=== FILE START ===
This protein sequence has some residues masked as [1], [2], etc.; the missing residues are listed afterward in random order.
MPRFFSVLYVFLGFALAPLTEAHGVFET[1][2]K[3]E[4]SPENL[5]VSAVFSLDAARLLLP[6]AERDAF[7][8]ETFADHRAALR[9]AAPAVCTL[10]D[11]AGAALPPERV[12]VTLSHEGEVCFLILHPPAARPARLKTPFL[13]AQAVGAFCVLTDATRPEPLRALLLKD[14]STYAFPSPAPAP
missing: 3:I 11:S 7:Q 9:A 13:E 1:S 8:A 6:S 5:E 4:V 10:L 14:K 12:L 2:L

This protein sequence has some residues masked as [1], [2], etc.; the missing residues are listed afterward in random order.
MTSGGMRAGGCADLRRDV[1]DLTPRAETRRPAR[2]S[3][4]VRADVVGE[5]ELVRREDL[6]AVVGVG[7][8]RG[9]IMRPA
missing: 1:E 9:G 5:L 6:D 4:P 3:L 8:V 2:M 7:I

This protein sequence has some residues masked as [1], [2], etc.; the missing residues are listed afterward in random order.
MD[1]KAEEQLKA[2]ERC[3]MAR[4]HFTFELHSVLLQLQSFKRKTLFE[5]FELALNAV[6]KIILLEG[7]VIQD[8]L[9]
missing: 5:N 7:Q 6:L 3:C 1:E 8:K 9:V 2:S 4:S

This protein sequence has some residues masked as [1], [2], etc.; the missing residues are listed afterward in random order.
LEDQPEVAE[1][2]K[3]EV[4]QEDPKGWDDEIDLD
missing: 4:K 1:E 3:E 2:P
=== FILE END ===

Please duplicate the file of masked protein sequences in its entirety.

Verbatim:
This protein sequence has some residues masked as [1], [2], etc.; the missing residues are listed afterward in random order.
MPRFFSVLYVFLGFALAPLTEAHGVFET[1][2]K[3]E[4]SPENL[5]VSAVFSLDAARLLLP[6]AERDAF[7][8]ETFADHRAALR[9]AAPAVCTL[10]D[11]AGAALPPERV[12]VTLSHEGEVCFLILHPPAARPARLKTPFL[13]AQAVGAFCVLTDATRPEPLRALLLKD[14]STYAFPSPAPAP
missing: 3:I 11:S 7:Q 9:A 13:E 1:S 8:A 6:S 5:E 4:V 10:L 14:K 12:L 2:L

This protein sequence has some residues masked as [1], [2], etc.; the missing residues are listed afterward in random order.
MTSGGMRAGGCADLRRDV[1]DLTPRAETRRPAR[2]S[3][4]VRADVVGE[5]ELVRREDL[6]AVVGVG[7][8]RG[9]IMRPA
missing: 1:E 9:G 5:L 6:D 4:P 3:L 8:V 2:M 7:I

This protein sequence has some residues masked as [1], [2], etc.; the missing residues are listed afterward in random order.
MD[1]KAEEQLKA[2]ERC[3]MAR[4]HFTFELHSVLLQLQSFKRKTLFE[5]FELALNAV[6]KIILLEG[7]VIQD[8]L[9]
missing: 5:N 7:Q 6:L 3:C 1:E 8:K 9:V 2:S 4:S

This protein sequence has some residues masked as [1], [2], etc.; the missing residues are listed afterward in random order.
LEDQPEVAE[1][2]K[3]EV[4]QEDPKGWDDEIDLD
missing: 4:K 1:E 3:E 2:P